5-fluorouracil

Melphalan
Doxorubicin
Cytarabine
Busulfan

Daunorubicin
Mercaptopurine
Lomustine

Topotecan
Thioguanine
Carmustine

Irinotecan
Thioguanine
Streptozolin

Methotrexate
Cisplatin
Carboplatin
Dacarbazine
Procarbazine
Altretamine/
Hexamethylmelamine
Action on steroid
Mitomycin
Hormones

Agonists
Androgens
Estrogens
Progestins
Leuprolide
Goserelin
Narfarelin

Cancer estimated
deaths in men
Cancer estimated
deaths in women
Warning signs of
cancers

Atagonist
Tamoxifen

Toremifene
Flutamide
Anastrozole
Letrozole

Lung cancer 31%


Prostate cancer 11%
Lung cancer 25%
Breast cancer 15%
C------ change in bowel or bladder habits
A------ a sore that does not heal
U------ unusual bleeding or discharge
T------ Thickening or lump in breast
I-------- Indigestion or difficult in swallowing
O------ Obvious change in wart or mole
N------ Nagging cough or hoarseness

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Cell Cycle Phases

Cell cycle phase


specific drugs

Cell cycle specific


drug (phase-non
specific)
Cell cycle non
specific agents

Anticancer Drugs and Chemotherapy

All cells must traverse the cell cycle phases before and during cell division.
Anticancer drugs may act on specific phase. Tumor cells are more
responsive to specific drugs
G0 phase Resting phase
G1 phase Synthesis of enzymes needed for DNA synthesis
S phase DNA replication (DNA synthesis)
G2 phase Synthesis of components needed for mitosis.
M phase Mitotic tubule formation Vincristine and vinblastine
More active against cells that are specific phase of cycle:
G1 phase L-aspraginase and prednisone
S phase Methotrexate, 6-thioguanine, cytarabine
G2 specific Bleomycin and etoposide
M phase Vincristine and vinblastine, peclitaxol
Alkylating agents, Antitumor antibiotic, Cisplatin

Effective whether cancer cells are in cycle or resting phase radiation,


nitrosoureas, mechlorethanime
M: mitotic
G2: synthesis of
cellular components
required for mitosis

phase where
cell divides

G0: resting
state where cell
is not dividing
G1: synthesis
of enzymes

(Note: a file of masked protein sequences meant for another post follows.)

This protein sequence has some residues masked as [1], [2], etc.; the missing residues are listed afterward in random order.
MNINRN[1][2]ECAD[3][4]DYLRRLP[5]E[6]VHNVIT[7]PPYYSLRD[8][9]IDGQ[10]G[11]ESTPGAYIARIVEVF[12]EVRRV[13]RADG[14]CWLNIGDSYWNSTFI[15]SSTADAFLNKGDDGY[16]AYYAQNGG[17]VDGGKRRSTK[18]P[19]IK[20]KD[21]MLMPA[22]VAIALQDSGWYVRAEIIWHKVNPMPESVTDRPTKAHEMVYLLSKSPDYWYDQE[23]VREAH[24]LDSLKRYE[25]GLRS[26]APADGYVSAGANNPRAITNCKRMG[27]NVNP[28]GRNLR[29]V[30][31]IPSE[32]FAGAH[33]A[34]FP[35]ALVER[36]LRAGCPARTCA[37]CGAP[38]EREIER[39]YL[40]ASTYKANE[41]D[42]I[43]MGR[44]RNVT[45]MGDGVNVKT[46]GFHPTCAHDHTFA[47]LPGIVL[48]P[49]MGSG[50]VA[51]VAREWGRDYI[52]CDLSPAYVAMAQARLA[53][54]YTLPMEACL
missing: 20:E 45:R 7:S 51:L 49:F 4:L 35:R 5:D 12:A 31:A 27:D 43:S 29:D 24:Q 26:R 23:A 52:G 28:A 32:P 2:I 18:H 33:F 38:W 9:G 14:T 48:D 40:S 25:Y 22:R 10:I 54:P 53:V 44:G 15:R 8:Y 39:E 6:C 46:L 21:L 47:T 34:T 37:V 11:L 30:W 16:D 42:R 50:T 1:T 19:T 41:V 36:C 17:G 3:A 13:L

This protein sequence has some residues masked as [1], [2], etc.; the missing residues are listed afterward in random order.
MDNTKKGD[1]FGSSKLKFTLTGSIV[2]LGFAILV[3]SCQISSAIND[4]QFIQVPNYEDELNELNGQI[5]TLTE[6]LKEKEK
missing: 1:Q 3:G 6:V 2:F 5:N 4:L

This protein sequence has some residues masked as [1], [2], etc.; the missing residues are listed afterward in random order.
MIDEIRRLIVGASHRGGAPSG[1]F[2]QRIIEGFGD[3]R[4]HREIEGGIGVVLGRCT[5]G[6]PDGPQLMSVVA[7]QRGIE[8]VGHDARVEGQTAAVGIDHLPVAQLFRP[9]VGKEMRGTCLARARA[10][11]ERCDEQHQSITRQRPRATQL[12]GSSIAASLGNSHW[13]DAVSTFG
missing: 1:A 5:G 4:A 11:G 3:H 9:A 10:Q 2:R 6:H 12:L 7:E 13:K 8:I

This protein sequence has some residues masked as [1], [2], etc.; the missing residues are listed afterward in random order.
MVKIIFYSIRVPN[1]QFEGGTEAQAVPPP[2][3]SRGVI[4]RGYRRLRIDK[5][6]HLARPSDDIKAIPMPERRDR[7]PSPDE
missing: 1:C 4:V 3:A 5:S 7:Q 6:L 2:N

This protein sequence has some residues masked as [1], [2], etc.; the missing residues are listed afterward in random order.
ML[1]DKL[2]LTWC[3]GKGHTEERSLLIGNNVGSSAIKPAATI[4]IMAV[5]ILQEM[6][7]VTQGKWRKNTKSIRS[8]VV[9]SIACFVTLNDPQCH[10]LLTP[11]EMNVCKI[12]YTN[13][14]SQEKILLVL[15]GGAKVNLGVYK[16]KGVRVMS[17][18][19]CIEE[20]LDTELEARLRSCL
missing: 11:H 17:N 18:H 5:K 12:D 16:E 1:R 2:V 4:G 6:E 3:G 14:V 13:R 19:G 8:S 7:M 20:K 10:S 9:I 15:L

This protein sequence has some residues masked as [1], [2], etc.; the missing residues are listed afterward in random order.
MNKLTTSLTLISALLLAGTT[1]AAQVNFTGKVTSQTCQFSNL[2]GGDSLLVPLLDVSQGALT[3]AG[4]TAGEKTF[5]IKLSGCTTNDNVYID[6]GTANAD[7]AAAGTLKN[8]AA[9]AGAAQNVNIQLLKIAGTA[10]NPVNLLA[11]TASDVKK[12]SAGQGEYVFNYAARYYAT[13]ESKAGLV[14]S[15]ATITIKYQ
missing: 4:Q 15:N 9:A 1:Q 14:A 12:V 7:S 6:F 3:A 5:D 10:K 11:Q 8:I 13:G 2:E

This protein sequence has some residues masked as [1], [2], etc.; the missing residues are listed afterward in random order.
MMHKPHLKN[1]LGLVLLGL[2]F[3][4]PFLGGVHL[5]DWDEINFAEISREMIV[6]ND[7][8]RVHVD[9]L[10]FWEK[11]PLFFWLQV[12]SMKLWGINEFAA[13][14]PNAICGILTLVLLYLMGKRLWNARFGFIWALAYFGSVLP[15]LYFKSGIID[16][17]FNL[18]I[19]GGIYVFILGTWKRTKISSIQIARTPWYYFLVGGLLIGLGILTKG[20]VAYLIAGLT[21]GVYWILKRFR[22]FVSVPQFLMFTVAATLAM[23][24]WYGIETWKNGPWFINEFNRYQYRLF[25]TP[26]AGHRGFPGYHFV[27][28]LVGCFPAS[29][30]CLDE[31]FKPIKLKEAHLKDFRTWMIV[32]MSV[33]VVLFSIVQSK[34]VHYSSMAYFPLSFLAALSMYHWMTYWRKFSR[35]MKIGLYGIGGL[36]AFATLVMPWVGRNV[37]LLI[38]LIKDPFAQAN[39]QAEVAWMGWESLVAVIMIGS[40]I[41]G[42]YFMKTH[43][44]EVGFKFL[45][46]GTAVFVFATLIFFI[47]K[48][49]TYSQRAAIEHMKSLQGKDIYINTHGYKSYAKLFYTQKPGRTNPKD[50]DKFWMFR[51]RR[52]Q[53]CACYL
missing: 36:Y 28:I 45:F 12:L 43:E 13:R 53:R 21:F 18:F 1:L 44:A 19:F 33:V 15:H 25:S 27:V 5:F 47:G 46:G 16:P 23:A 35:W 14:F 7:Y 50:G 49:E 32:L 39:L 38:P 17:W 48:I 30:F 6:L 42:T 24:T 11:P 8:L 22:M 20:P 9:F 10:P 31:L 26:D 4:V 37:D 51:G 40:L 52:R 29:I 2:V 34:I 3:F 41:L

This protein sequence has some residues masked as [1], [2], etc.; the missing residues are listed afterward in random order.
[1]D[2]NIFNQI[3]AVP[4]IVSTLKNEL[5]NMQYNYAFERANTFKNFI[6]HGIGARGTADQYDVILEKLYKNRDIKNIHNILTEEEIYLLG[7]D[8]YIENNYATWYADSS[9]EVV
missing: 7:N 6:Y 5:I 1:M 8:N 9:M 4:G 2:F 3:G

needs for DNA
synthesis

S: DNA is
replicated

Class
Alkylator and alkylatorlike drugs
Antimetabolites

Examples
Melphalan, Chlorambucil,
Cisplatin, Carmustine
Fluoroucil, Methotrexate
cytarabine, Mercaptopurine
fludarabine

Mechanisms
Covalent bonds break with DNA
bases; strand breaks
Inhibit DNA synthesis by inhibiting
enzymes or incorporating into DNA
and RNA.

Antibiotics

Doxorubin, Bleomycin,
Mitomycin C, Dactinomycin
Vincristine, Vinblastine,
Paclitaxel. Docetaxel

Intercalate DNA strands and


produce oxygen free radicals
Vincas inhibit microtubule
formation
Taxanes stabilize microtubules so
cant rearrange
Inhibit unwinding and winding of
double helix; cant form or repair
DNA

Mitotic inhibitors

Topoisomerase
inhibitors

Etoposide, Irinotecan, Topotecan

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Anticancer Drugs and Chemotherapy

Alopecia is a counseling issue! The extent of hair loss varies, but is usually starts at 2-4 weeks and
is reversible when the drugs are discontinued. Doxorubicin and paclitaxel tend to cause the most
alopecia, but it is common with most combination regimens. Patients may wear wigs, hats, or may
just go bald.
Neurotoxicity: Vincristine has as its dose-limiting toxicity autonomic dysfunction and peripheral
neuropathy, both sensory and motor.
Pulmonary toxicity: Bleomycin causes a generally irreversible pulmonary fibrosis at higher lifetime
doses.

Clophosphamide (Cytoxan)
Mechanism
Therapeutic use

Side Effects

Drug-Drug
interaction
Contraindication
Monitoring

An Alkylating agent use to treat cancer.


Lymphomas (lymph gland cancers)
Leukemia
Solid tumors (breast and lung)
Also use for autoimmunediseases
Nausea, vomiting, and hair loss
Irregular menstruation
Can affect heart, lungs, and liver (acute hemorrhagic cystitis)
Bladder damage in susceptible people
Phenytoin can increase the breakdown of cyclophosphamide